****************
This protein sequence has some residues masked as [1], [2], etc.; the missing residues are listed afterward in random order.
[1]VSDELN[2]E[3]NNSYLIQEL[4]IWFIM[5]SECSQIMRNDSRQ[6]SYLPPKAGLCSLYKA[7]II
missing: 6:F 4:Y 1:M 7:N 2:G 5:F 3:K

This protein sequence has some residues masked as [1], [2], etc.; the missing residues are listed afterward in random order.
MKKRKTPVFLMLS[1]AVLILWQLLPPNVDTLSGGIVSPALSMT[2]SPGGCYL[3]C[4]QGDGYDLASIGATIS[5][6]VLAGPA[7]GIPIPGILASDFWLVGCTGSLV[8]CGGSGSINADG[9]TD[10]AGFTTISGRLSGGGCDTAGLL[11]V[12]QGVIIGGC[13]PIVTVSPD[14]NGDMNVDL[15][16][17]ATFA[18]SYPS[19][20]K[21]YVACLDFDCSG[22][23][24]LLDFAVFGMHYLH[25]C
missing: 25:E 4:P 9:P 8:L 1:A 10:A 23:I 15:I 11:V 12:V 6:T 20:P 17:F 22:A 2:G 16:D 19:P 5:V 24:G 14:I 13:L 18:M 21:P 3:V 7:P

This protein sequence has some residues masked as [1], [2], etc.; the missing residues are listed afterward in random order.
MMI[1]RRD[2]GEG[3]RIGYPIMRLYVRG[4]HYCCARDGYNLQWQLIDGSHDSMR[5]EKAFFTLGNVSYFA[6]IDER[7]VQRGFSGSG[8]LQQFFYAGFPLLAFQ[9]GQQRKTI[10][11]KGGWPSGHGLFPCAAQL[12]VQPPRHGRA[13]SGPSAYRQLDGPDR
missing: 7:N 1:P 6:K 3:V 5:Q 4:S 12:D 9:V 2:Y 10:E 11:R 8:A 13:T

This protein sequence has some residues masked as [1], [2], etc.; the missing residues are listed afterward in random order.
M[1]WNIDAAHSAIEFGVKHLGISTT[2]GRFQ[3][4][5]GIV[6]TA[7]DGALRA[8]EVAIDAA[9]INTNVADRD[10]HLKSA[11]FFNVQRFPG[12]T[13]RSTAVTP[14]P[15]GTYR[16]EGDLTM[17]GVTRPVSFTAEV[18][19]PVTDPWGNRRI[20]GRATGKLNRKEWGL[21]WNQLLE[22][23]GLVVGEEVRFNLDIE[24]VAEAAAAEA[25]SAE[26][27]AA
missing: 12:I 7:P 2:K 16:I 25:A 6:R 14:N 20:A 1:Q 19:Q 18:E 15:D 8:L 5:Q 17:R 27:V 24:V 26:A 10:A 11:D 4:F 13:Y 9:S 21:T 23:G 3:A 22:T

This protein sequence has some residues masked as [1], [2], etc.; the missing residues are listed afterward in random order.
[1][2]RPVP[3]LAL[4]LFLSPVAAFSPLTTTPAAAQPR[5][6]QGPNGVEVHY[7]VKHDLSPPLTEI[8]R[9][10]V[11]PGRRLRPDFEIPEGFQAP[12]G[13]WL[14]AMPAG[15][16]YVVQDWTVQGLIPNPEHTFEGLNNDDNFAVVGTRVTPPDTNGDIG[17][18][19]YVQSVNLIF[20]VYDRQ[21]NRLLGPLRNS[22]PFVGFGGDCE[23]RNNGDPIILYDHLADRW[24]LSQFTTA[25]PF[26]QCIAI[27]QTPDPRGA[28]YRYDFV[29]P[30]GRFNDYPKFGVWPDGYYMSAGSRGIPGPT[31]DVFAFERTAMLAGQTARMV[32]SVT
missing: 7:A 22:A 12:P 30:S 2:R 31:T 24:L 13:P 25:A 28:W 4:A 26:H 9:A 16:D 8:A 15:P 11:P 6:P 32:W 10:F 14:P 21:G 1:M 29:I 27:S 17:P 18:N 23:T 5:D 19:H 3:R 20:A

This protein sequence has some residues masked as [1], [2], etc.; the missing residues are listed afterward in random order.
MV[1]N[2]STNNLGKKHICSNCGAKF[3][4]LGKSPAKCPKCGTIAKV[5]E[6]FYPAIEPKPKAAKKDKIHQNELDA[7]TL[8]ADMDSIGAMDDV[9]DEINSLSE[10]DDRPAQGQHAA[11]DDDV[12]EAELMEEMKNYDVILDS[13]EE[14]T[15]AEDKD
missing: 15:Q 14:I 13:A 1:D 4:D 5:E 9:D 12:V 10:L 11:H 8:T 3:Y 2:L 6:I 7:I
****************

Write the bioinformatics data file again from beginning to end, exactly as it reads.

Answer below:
This protein sequence has some residues masked as [1], [2], etc.; the missing residues are listed afterward in random order.
[1]VSDELN[2]E[3]NNSYLIQEL[4]IWFIM[5]SECSQIMRNDSRQ[6]SYLPPKAGLCSLYKA[7]II
missing: 6:F 4:Y 1:M 7:N 2:G 5:F 3:K

This protein sequence has some residues masked as [1], [2], etc.; the missing residues are listed afterward in random order.
MKKRKTPVFLMLS[1]AVLILWQLLPPNVDTLSGGIVSPALSMT[2]SPGGCYL[3]C[4]QGDGYDLASIGATIS[5][6]VLAGPA[7]GIPIPGILASDFWLVGCTGSLV[8]CGGSGSINADG[9]TD[10]AGFTTISGRLSGGGCDTAGLL[11]V[12]QGVIIGGC[13]PIVTVSPD[14]NGDMNVDL[15][16][17]ATFA[18]SYPS[19][20]K[21]YVACLDFDCSG[22][23][24]LLDFAVFGMHYLH[25]C
missing: 25:E 4:P 9:P 8:L 1:A 10:A 23:I 15:I 11:V 12:V 6:T 20:P 17:F 22:A 2:G 16:D 19:P 5:V 24:G 14:I 13:L 18:M 21:P 3:V 7:P

This protein sequence has some residues masked as [1], [2], etc.; the missing residues are listed afterward in random order.
MMI[1]RRD[2]GEG[3]RIGYPIMRLYVRG[4]HYCCARDGYNLQWQLIDGSHDSMR[5]EKAFFTLGNVSYFA[6]IDER[7]VQRGFSGSG[8]LQQFFYAGFPLLAFQ[9]GQQRKTI[10][11]KGGWPSGHGLFPCAAQL[12]VQPPRHGRA[13]SGPSAYRQLDGPDR
missing: 7:N 1:P 6:K 3:V 5:Q 4:S 12:D 9:V 2:Y 10:E 11:R 8:A 13:T

This protein sequence has some residues masked as [1], [2], etc.; the missing residues are listed afterward in random order.
M[1]WNIDAAHSAIEFGVKHLGISTT[2]GRFQ[3][4][5]GIV[6]TA[7]DGALRA[8]EVAIDAA[9]INTNVADRD[10]HLKSA[11]FFNVQRFPG[12]T[13]RSTAVTP[14]P[15]GTYR[16]EGDLTM[17]GVTRPVSFTAEV[18][19]PVTDPWGNRRI[20]GRATGKLNRKEWGL[21]WNQLLE[22][23]GLVVGEEVRFNLDIE[24]VAEAAAAEA[25]SAE[26][27]AA
missing: 12:I 7:P 2:K 16:I 25:A 6:R 14:N 20:A 1:Q 19:Q 18:E 15:D 8:L 5:Q 17:R 27:V 24:V 26:A 10:A 11:D 4:F 13:Y 9:S 21:T 23:G 3:A 22:T

This protein sequence has some residues masked as [1], [2], etc.; the missing residues are listed afterward in random order.
[1][2]RPVP[3]LAL[4]LFLSPVAAFSPLTTTPAAAQPR[5][6]QGPNGVEVHY[7]VKHDLSPPLTEI[8]R[9][10]V[11]PGRRLRPDFEIPEGFQAP[12]G[13]WL[14]AMPAG[15][16]YVVQDWTVQGLIPNPEHTFEGLNNDDNFAVVGTRVTPPDTNGDIG[17][18][19]YVQSVNLIF[20]VYDRQ[21]NRLLGPLRNS[22]PFVGFGGDCE[23]RNNGDPIILYDHLADRW[24]LSQFTTA[25]PF[26]QCIAI[27]QTPDPRGA[28]YRYDFV[29]P[30]GRFNDYPKFGVWPDGYYMSAGSRGIPGPT[31]DVFAFERTAMLAGQTARMV[32]SVT
missing: 7:A 22:A 12:P 30:S 2:R 31:T 24:L 13:P 25:A 28:W 4:A 26:H 9:A 16:D 8:A 15:P 11:P 6:P 32:W 10:F 14:P 21:G 1:M 29:I 27:S 17:P 18:N 23:T 5:D 19:H 3:R 20:A

This protein sequence has some residues masked as [1], [2], etc.; the missing residues are listed afterward in random order.
MV[1]N[2]STNNLGKKHICSNCGAKF[3][4]LGKSPAKCPKCGTIAKV[5]E[6]FYPAIEPKPKAAKKDKIHQNELDA[7]TL[8]ADMDSIGAMDDV[9]DEINSLSE[10]DDRPAQGQHAA[11]DDDV[12]EAELMEEMKNYDVILDS[13]EE[14]T[15]AEDKD
missing: 15:Q 14:I 13:A 1:D 4:D 5:E 9:D 12:V 10:L 11:H 8:T 3:Y 2:L 6:I 7:I